“This is why we say it is important to have quotes from sources. It allows people to determine the value of what is being reported. A long list of items without reference to sources is just the same as keeping a diary,” he added. “In the marketplace of ideas, people are always going to seek out information. In this case, they may choose to go with an information source that they can agree with and that validates their existing biases.

When asked whether he would consider the Watchdog a credible news source, Schafer said time will tell with any news source.

“If we find that the reporting is accurate, over time, we give it credibility. If we don’t find that happening, then it’s not a valid source.”

The complaint

Keefe’s complaint against the Watchdog is long and detailed. He alleges that the Oct. 1 edition of the Watchdog unfairly compares deGruy to her opponent, current Lakewood City Councilmember Charley Able. He also says Gutwein is unfairly compared to her opponent, Chad Gardner.

The Watchdog discusses Able’s work to bring back Lakewood’s Fourth of July fireworks celebration and his career as a reporter for the former Rocky Mountain News. But in comparing Able’s ballot box opponent, it only names deGruy when talking about funds she raised in a previous 2017 election campaign.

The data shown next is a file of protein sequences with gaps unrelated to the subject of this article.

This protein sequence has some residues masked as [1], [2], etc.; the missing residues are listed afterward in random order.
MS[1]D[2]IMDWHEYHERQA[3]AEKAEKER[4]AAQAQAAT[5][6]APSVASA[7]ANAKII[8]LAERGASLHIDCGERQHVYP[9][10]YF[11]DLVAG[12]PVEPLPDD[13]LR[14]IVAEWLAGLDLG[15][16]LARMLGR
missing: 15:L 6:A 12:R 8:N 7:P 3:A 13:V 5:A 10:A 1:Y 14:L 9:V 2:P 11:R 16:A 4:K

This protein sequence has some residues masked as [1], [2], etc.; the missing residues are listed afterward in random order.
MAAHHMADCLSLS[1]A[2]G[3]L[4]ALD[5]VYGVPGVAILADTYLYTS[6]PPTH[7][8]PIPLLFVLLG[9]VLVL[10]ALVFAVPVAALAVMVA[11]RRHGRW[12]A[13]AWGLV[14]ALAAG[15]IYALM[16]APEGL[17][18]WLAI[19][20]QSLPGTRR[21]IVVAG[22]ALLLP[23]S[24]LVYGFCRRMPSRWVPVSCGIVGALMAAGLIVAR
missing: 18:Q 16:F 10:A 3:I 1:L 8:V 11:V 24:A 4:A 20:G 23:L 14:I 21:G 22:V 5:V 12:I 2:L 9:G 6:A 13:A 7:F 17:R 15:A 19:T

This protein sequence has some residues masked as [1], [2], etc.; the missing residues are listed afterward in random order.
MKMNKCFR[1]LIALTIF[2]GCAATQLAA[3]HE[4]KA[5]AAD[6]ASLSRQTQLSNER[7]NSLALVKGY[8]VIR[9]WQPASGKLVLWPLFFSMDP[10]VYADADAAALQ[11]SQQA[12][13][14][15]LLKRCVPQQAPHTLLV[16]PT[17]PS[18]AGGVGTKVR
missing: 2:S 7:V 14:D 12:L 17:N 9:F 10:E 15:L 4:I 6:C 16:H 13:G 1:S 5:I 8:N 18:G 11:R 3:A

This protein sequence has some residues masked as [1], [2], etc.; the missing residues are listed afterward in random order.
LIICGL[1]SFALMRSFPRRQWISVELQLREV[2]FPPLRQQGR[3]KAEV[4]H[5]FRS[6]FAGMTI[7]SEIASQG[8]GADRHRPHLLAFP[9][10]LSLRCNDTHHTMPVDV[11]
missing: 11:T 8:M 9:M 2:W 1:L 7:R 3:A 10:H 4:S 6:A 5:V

Smith has publicly supported Able on his Facebook page.

In a section comparing Gutwein and Gardner, the Watchdog calls Gutwein Paul’s “favorite councilor.” Gardner is only talked about presenting himself as a voice of change in the section. It goes on to talk about contributions Gutwein allegedly received.

“The Lakewood Watchdog is an electioneering communication. It is delivered to voters only during elections with support or opposition of candidates and issues with the intent of influencing an election,” said Gutwein. “Yet, the Watchdog has never reported one cent of their contributions for the thousands of dollars they have spent on our local politics, leaving voters with no ability to find out who is paying for it, and what their motives may be.”

To be considered an electioneering communication, the message, which can come in print or online form, must name a candidate, and be sent out to the voting public, according to Lakewood Municipal Code. It also must be distributed within 60 days before a municipal election, which the Oct. 1 edition of the Watchdog definitely was.

News stories or editorials are specifically excluded from most definitions of electioneering communication.

If an electioneering communication spends $500 or more, then it must include how it was paid for, the city’s municipal code reads. Keefe’s complaint alleges that the Watchdog failed to comply with that section of the Lakewood Municipal Code.

“The very thing that (the Watchdog is) criticizing people on the council and candidates of are things they are in fact doing. Things like dark money and like accusing others of election hearing fraud,” said Keefe. “I think one of the things I’m hoping for is better attention to the enforcement policy in the existing (Lakewood Municipal Code).”